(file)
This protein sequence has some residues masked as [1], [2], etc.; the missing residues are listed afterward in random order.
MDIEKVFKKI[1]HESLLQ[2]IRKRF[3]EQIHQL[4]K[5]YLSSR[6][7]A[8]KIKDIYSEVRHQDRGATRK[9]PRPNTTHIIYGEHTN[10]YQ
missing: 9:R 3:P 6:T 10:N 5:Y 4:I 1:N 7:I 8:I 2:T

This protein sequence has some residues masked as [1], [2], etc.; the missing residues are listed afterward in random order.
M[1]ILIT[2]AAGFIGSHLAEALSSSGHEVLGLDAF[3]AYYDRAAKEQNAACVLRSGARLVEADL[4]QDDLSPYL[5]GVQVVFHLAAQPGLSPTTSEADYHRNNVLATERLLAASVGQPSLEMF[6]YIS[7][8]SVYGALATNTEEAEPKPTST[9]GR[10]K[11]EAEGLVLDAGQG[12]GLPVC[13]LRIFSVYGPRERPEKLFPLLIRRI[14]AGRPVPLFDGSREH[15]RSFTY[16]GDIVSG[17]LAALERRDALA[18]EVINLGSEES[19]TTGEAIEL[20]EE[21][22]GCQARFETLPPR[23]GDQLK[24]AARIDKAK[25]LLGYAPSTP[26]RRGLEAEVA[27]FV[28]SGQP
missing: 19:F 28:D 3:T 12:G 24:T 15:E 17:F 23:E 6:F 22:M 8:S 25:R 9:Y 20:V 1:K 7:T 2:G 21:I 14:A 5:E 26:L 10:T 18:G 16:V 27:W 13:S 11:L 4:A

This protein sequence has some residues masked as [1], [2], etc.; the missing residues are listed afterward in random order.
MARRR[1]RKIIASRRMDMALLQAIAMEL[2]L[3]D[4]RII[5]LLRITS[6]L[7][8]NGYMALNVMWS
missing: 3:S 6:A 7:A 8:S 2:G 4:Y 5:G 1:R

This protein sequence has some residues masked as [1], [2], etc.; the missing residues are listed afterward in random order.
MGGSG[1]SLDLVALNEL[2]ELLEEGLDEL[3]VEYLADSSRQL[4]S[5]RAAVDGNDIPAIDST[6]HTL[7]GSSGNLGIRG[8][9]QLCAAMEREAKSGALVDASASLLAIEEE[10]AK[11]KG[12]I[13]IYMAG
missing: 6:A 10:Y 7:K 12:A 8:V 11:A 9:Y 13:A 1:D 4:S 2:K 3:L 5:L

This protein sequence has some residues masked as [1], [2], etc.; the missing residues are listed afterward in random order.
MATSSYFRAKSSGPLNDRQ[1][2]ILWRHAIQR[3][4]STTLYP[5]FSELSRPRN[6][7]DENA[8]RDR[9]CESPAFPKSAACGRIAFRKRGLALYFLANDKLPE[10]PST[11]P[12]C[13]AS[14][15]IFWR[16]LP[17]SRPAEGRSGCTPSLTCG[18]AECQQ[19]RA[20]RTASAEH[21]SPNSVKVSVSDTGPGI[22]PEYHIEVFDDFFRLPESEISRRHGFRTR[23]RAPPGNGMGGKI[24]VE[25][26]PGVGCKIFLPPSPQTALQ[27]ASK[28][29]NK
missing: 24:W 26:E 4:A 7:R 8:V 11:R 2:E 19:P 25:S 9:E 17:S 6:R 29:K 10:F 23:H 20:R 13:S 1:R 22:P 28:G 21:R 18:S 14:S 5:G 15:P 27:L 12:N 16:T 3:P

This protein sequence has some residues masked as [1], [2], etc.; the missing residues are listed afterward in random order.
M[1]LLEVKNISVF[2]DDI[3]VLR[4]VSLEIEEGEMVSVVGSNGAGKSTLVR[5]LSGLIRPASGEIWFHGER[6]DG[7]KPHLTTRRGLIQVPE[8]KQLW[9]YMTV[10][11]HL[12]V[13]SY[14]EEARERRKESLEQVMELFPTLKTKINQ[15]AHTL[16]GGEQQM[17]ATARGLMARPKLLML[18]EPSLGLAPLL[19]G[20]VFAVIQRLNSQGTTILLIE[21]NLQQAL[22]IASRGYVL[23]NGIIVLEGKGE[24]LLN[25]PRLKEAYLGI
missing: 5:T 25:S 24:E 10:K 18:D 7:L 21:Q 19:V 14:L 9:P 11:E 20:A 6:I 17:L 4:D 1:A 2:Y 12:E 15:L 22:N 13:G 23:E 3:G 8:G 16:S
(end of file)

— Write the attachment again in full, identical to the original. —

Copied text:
This protein sequence has some residues masked as [1], [2], etc.; the missing residues are listed afterward in random order.
MDIEKVFKKI[1]HESLLQ[2]IRKRF[3]EQIHQL[4]K[5]YLSSR[6][7]A[8]KIKDIYSEVRHQDRGATRK[9]PRPNTTHIIYGEHTN[10]YQ
missing: 9:R 3:P 6:T 10:N 5:Y 4:I 1:N 7:I 8:I 2:T

This protein sequence has some residues masked as [1], [2], etc.; the missing residues are listed afterward in random order.
M[1]ILIT[2]AAGFIGSHLAEALSSSGHEVLGLDAF[3]AYYDRAAKEQNAACVLRSGARLVEADL[4]QDDLSPYL[5]GVQVVFHLAAQPGLSPTTSEADYHRNNVLATERLLAASVGQPSLEMF[6]YIS[7][8]SVYGALATNTEEAEPKPTST[9]GR[10]K[11]EAEGLVLDAGQG[12]GLPVC[13]LRIFSVYGPRERPEKLFPLLIRRI[14]AGRPVPLFDGSREH[15]RSFTY[16]GDIVSG[17]LAALERRDALA[18]EVINLGSEES[19]TTGEAIEL[20]EE[21][22]GCQARFETLPPR[23]GDQLK[24]AARIDKAK[25]LLGYAPSTP[26]RRGLEAEVA[27]FV[28]SGQP
missing: 19:F 28:D 3:T 12:G 24:T 15:E 17:F 23:E 6:F 22:M 8:S 25:R 9:Y 20:V 1:K 7:T 2:G 21:I 14:A 5:E 26:L 10:T 18:G 16:V 27:W 13:S 11:L 4:A

This protein sequence has some residues masked as [1], [2], etc.; the missing residues are listed afterward in random order.
MARRR[1]RKIIASRRMDMALLQAIAMEL[2]L[3]D[4]RII[5]LLRITS[6]L[7][8]NGYMALNVMWS
missing: 3:S 6:A 7:A 8:S 2:G 4:Y 5:G 1:R

This protein sequence has some residues masked as [1], [2], etc.; the missing residues are listed afterward in random order.
MGGSG[1]SLDLVALNEL[2]ELLEEGLDEL[3]VEYLADSSRQL[4]S[5]RAAVDGNDIPAIDST[6]HTL[7]GSSGNLGIRG[8][9]QLCAAMEREAKSGALVDASASLLAIEEE[10]AK[11]KG[12]I[13]IYMAG
missing: 6:A 10:Y 7:K 12:A 8:V 11:A 9:Y 13:A 1:D 4:S 2:K 3:L 5:L

This protein sequence has some residues masked as [1], [2], etc.; the missing residues are listed afterward in random order.
MATSSYFRAKSSGPLNDRQ[1][2]ILWRHAIQR[3][4]STTLYP[5]FSELSRPRN[6][7]DENA[8]RDR[9]CESPAFPKSAACGRIAFRKRGLALYFLANDKLPE[10]PST[11]P[12]C[13]AS[14][15]IFWR[16]LP[17]SRPAEGRSGCTPSLTCG[18]AECQQ[19]RA[20]RTASAEH[21]SPNSVKVSVSDTGPGI[22]PEYHIEVFDDFFRLPESEISRRHGFRTR[23]RAPPGNGMGGKI[24]VE[25][26]PGVGCKIFLPPSPQTALQ[27]ASK[28][29]NK
missing: 24:W 26:E 4:A 7:R 8:V 11:R 2:E 19:P 25:S 9:E 17:S 6:R 29:K 10:F 23:H 20:R 13:S 1:R 22:P 28:G 21:R 18:S 14:S 5:G 15:P 27:L 12:N 16:T 3:P

This protein sequence has some residues masked as [1], [2], etc.; the missing residues are listed afterward in random order.
M[1]LLEVKNISVF[2]DDI[3]VLR[4]VSLEIEEGEMVSVVGSNGAGKSTLVR[5]LSGLIRPASGEIWFHGER[6]DG[7]KPHLTTRRGLIQVPE[8]KQLW[9]YMTV[10][11]HL[12]V[13]SY[14]EEARERRKESLEQVMELFPTLKTKINQ[15]AHTL[16]GGEQQM[17]ATARGLMARPKLLML[18]EPSLGLAPLL[19]G[20]VFAVIQRLNSQGTTILLIE[21]NLQQAL[22]IASRGYVL[23]NGIIVLEGKGE[24]LLN[25]PRLKEAYLGI
missing: 5:T 25:S 24:E 10:K 18:D 7:L 21:Q 19:V 14:L 9:P 11:E 20:A 6:I 17:L 4:D 1:A 2:Y 12:E 15:L 22:N 13:G 23:E 3:G 8:G 16:S